Like 9
  3. Eric

    How many of these RARE trucks are out there and how the hell does this one guy keep finding them all?! And they all basically look the same condition wise. It’s borderline eerie, but I’m glad he’s bringing them out of the barns or whatever mystical place he’s pulling them out of, and back into circulation.

    Like 9
  4. Chris M.

    Incredible survivor! I’ve never seen one cleaner than this one. And it’s a Merc! Killer truck.

    Like 1
  5. PairsNPaint

    Clear coat over “patina” on a non-running truck. Not my thing.

    Like 1
  6. Martin

    There is a great YouTube site called Coldwar motors by a guy in Alberta who keeps dragging old cars home and reviving them. He can rebuild or repair pretty much any part and his budget for each car is almost zero. His daily driver is a restored Frasier that he dragged out of the Bush.

    Like 4
    • geomechs geomechs Member

      There’s a guy (Mark) who frequently comments on this page (we’ve also swapped a few E-mails) who turned me onto that site. I’ve watched a few of them and have been well entertained. I’ve been amazed at what they do to make some of those clunkers go. I’m also amazed at how little goes into resurrecting something that appears hopeless…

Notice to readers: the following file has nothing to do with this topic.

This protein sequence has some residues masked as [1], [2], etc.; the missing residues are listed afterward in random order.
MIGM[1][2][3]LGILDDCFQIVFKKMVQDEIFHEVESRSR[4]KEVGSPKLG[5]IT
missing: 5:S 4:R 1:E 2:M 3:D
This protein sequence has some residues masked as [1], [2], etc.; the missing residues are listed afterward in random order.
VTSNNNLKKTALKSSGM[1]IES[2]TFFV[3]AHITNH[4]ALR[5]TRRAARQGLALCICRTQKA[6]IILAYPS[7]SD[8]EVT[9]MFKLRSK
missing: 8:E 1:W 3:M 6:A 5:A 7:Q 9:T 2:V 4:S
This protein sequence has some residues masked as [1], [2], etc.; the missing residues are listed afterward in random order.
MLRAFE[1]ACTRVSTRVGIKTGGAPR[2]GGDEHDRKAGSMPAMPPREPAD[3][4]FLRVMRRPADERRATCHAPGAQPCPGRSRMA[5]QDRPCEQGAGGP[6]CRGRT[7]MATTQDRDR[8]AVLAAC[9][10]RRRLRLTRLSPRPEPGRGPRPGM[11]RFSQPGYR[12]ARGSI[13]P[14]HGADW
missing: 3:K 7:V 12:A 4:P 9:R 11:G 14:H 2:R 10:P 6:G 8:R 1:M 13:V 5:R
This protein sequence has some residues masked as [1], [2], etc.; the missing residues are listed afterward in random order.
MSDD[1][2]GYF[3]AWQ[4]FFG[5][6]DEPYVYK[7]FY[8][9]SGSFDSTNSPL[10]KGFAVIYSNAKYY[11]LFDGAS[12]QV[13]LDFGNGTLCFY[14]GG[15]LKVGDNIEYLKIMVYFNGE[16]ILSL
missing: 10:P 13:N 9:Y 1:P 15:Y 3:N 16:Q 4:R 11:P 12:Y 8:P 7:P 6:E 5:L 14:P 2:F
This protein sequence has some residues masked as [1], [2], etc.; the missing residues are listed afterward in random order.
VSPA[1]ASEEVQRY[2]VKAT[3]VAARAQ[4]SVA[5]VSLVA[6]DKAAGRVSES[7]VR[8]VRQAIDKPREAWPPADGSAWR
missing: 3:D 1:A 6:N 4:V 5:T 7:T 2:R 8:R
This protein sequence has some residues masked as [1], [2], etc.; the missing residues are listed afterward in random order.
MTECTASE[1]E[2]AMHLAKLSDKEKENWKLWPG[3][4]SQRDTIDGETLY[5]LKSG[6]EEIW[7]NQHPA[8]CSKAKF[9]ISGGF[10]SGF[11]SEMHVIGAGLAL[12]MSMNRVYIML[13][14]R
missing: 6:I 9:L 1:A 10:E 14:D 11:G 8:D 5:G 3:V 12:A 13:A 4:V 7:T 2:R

Like 2
  7. Wayne

    I think “Stewardship” is the order of the day for this lovely beast. Get it running, and drive it, as is.

  8. Del

    Its those Canuck farm truck guys again.

    Great deals.

    This one is a steal

    Like 1
  9. TimM

    My over all favorite year!! The grill does it for me!!! Looks mean and aggressive!! I’d restore it completely original with new paint and drive the snot out of it!!

  10. Brian

    One really great looking old truck!
    It does look like the tailgate has been replaced though. There is no Mercury stamped into it.

  11. Rick Brennan

    Find it a bit strange that you don’t emphasize that Mercury Trucks were never sold new in the USA – Canada only making the Mercury nameplate a much a rare beast in the US..!

    Like 2
    • geomechs geomechs Member

      Yes, Mercury trucks were primarily built and marketed in Canada, with the exceptions being the Super Duty and Cab-Overs. Growing up on the border, I saw lots of Mercury trucks come south when I was a kid. The closest dealer of any kind was 10 miles north into Canada and a lot of the farmers ignored the red tape of importing and bought up there anyways. It might have helped that the Mercury dealer, himself, was from Kansas. I might add that during the Korean War, there was somewhat of a shortage or materials in the United States, while Canada, even though it was also involved in the Korean campaign, didn’t restrict nearly as much.